Quality of comprehensive HIV care in underserved communities: Does clinical training lead to improvement

Authors

Journal

American Journal of Medical Quality

Publication Year

2013

Abstract

The AIDS Education and Training Centers National Evaluation Center led collaborative research to evaluate whether Minority AIDS Initiative (MAI)-funded clinical training changes clinical practice. Chart abstraction and feedback (34 clinics; n = 530) were used to assess adherence to clinical practice guidelines, identify training needs, and assess change in clinical practice (14 clinics, n = 271). Generalized estimating equations were used to account for repeated measures within each clinic. At baseline, clinics displayed 49% (95% confidence interval [CI] = 44-53) adherence to clinical practice guidelines. After feedback associated with the baseline chart review and subsequent implementation of MAI-funded clinical training, an 11% increase (95% CI = 7-16) in adherence to clinical practice guidelines was observed. MAI-funded clinical training was associated with increased adherence to clinical practice guidelines for HIV care. Chart abstraction is useful to assess clinical practice, facilitate conversations about quality improvement, and evaluate the effectiveness of clinical training.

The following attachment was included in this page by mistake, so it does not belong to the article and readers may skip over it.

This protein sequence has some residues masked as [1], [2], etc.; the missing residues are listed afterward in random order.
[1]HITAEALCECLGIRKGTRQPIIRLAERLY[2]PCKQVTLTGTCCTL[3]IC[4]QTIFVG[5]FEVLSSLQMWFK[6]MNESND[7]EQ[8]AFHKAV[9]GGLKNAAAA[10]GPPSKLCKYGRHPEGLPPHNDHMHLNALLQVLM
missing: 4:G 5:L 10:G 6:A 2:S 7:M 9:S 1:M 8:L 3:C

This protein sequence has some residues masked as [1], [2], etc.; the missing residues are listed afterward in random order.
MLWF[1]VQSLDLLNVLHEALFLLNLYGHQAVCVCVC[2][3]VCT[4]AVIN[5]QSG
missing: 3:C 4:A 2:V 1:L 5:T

PubMed Link

Quality of comprehensive HIV care in underserved communities: does clinical training lead to improvement
https://hab.hrsa.gov/hrsa-exit-disclaimer

Categories

AETC, Workforce